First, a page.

I envision learning resources to be “atomized” so they can be consumed and learned in many different ways under different circumstances, and your personal coach will use all those resources to help you skill up. Everything is unbundled and “a la carte,” rather than structured as a semester or even a course. Two good examples are Marginal University and Kahn Academy.

I think more and more, the project will become the basic unit of work. We will have markets for people to collaborate with software to work on projects. (I believe collaborative projects and simulations should also form the basis of primary and secondary education.)

In my view, the future for anyone over eighteen is 80 percent work and 20 percent learning on an as-needed basis. There won’t be any law school or architecture school or degrees in physics or chemistry. You’ll go get a job and the job will pay you for the skills you have. Your employer will expect you to learn and improve, no matter what your age. You might dedicate a day a week or a few hours a day — whatever you need to keep improving your skills and tackling new challenges.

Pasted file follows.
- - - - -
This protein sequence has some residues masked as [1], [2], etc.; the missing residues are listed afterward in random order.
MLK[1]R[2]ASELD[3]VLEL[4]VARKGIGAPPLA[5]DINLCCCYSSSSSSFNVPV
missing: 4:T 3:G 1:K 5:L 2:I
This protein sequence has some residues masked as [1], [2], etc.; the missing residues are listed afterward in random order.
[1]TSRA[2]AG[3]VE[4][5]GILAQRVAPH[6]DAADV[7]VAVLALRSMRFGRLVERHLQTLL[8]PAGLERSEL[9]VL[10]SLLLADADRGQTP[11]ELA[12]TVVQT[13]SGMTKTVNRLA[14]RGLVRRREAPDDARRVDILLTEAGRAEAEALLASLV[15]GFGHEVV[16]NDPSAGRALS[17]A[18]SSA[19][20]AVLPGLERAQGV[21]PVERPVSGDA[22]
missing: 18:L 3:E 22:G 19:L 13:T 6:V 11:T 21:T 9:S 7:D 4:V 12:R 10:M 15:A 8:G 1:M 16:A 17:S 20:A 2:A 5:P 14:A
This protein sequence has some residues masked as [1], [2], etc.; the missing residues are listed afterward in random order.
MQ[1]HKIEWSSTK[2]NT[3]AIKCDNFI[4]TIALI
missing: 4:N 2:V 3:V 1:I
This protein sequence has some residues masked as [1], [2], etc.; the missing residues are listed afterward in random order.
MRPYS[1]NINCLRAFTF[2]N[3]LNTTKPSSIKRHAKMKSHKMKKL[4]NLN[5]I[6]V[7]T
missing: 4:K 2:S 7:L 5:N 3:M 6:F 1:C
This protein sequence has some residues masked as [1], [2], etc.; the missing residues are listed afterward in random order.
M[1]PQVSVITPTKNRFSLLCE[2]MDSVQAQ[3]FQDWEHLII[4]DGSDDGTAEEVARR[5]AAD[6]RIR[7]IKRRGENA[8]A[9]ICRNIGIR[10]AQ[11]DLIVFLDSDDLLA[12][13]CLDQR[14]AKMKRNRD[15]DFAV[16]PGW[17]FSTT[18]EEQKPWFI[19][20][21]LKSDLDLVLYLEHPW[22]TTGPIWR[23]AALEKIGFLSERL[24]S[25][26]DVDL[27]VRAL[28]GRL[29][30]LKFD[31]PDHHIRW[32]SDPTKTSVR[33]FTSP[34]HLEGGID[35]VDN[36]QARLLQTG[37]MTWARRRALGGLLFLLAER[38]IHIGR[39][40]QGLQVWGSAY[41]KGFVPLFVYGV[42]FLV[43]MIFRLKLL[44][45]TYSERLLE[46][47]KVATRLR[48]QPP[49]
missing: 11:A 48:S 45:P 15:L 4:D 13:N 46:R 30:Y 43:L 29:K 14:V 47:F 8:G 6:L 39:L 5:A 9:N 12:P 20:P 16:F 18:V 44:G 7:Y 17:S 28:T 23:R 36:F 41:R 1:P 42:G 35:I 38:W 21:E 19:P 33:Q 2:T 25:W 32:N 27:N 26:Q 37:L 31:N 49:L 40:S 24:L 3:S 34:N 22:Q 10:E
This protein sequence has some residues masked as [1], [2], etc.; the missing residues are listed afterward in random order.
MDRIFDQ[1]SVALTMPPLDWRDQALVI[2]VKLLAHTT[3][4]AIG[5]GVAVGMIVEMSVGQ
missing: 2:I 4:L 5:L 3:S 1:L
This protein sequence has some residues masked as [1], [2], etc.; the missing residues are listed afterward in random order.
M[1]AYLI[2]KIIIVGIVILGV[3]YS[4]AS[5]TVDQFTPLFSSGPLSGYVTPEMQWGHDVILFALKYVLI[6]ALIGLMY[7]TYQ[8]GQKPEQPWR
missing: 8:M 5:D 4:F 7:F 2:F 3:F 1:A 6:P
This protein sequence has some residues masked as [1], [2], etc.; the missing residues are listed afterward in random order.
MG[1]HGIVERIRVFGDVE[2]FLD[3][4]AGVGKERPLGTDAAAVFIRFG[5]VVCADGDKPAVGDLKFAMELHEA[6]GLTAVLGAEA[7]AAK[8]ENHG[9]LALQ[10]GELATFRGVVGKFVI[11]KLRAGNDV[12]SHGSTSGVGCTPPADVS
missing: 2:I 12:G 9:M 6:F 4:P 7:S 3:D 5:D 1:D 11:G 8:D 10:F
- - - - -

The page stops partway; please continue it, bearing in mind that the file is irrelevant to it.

People born today will live much longer than previous generations. We will work and learn this way well into our 80s.

I hope we will mostly do away with professional licenses and overconstraining regulation so markets can just solve problems dynamically. Studying for and getting a certification, license, or degree means much less than we think it does. I would work hard to educate employers to adopt this new paradigm and forget about credentials and signals. The days of learning first and doing second are over. It has to be hand-in-hand, driven by doing, constantly adapting and improving your skill set. Your personal assistant will also review your skills from time to time to help keep you up to date on the latest methods and research. Simulations will play an important role.